The topiary animals on the Overlook's lawn provide a subtle representation of the wealth and power of the Overlook's management and clientele. Topiaries require near-constant maintenance, as Jack discovers with his weekly trimmings of the creatures during good weather. Large topiaries can only be maintained by those with the means and patience to provide that maintenance. They require either large amounts of leisure time or the ability to pay other people for maintenance. They only exist as a demonstration of wealth, serving no practical function.

At the same time topiary animals are meant to appear whimsical and cute. Modern theme parks, for example, often feature topiaries to create a sense of wonder and magic for their guests, especially the young ones. Kids like animals, so it stands to reason that the topiaries at the Overlook would appeal to young Danny. Instead, Danny finds the animals eerie and vaguely threatening even before they attempt to attack him on the playground. The topiary animals symbolize the corruption and distortion at the Overlook's core. They should be a symbol of childish innocence and whimsy, silly and nonthreatening representations of potentially dangerous creatures such as lions and large dogs. Instead, the Overlook corrupts these cutesy representations, turning them into instruments of malice, just as it will eventually corrupt the innocence of Danny's childhood. Innocence and good-natured whimsy have no place in the Overlook's world.


Masks and masquerading appear in several contexts in The Shining. Horace Derwent hosts a massive masquerade ball to reopen the Overlook in 1945, and this is a ball Jack visits as it replays in the hotel ballroom during his spiral into madness under the Overlook's influence. The ball promises an "unmasking" at midnight, when the revelers will take off their masks and see the identities of those with whom they have been cavorting. One of the partygoers, a former lover of Derwent's known as the "dog man" wears the mask of a dog at the party and appears to Danny in a corridor to torment the child. In the context of these parties, the masks provide cover for illicit, immoral, perhaps even violent, activities. With their identities concealed, the party guests feel free to indulge their wildest tendencies because they can do so with few consequences. The masks represent the relatively consequence-free privileges of the Overlook guests' way of life.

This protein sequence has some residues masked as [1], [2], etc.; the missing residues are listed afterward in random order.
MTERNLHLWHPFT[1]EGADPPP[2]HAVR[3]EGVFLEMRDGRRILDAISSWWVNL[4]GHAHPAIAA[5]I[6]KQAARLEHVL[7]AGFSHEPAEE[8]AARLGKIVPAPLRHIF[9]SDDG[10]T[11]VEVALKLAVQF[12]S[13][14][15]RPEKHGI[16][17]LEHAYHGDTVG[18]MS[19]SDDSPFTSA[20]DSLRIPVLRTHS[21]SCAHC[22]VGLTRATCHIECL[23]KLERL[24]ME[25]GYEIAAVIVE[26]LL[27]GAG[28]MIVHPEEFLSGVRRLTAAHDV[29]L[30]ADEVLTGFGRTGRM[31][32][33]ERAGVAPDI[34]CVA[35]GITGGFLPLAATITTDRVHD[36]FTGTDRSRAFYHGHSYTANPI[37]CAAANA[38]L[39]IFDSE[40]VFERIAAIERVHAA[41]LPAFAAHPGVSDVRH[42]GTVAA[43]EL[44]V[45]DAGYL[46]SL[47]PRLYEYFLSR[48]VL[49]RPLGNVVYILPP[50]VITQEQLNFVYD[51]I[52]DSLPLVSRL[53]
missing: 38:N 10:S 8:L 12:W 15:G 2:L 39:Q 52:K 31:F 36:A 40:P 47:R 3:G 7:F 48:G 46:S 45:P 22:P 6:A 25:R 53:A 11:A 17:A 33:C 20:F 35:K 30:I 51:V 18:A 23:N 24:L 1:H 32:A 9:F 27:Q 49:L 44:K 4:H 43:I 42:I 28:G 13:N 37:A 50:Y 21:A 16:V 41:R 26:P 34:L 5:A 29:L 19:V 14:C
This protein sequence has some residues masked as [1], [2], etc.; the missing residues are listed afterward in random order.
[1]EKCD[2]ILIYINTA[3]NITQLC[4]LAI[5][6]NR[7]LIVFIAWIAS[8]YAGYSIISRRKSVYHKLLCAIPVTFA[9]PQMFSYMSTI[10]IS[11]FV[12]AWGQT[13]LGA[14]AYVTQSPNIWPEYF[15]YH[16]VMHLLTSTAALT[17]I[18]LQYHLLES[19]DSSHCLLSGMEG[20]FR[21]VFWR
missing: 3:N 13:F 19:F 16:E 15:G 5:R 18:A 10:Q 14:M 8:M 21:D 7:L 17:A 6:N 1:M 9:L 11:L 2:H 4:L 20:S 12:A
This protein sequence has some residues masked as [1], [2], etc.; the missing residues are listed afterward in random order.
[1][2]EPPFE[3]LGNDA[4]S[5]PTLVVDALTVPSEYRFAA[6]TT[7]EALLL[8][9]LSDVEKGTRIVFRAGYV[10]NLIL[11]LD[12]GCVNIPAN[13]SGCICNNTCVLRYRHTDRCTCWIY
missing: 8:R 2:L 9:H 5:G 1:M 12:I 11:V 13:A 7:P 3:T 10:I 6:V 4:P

When Jack corners Danny in the attic, Danny tells Jack he is just a mask for the Overlook, "a false face." In this context, mask imagery in The Shining also symbolizes all the facades we use to conceal darker impulses. The evil that animates the Overlook hides behind the mask of beautiful architecture and opulent décor. The evils of rage and addiction hide behind Jack's mask of respectable family man, teacher, and caretaker. The Overlook does use Jack as a mask to conceal its malevolence toward Danny. To unmask isn't simply to have a good laugh—or an awkward moment—at the end of a party, it is to take ownership of these dark impulses and reckon with the damage they have caused. All parties must end sometime.

Roque Mallet

Jack's weapon of choice when he goes after Danny is a roque mallet, a piece of equipment from a sport popular in the early 20th century. Roque—which rhymes with woke—is similar to croquet, but it is played on a hard surface rather than on grass, and players use shorter mallets. Like croquet, roque was most often enjoyed by members of the leisure class, who had space, equipment, and time to pursue the game. Roque, like the Overlook Hotel, was born in another age, so the mallet Jack uses as a weapon represents the Overlook's history and its guests' privilege. By the time he picks up the mallet—a tool of the rich—Jack has himself become a tool of the Overlook, manipulated and exploited by its history of privilege and wealth.

Like the hotel's topiary animals, the roque mallet also represents the Overlook's capacity to distort what is otherwise innocent. Roque was devised as an enjoyable diversion for players and spectators. But at the hotel the roque mallet become a weapon, symbolizing the Overlook's corruptive power.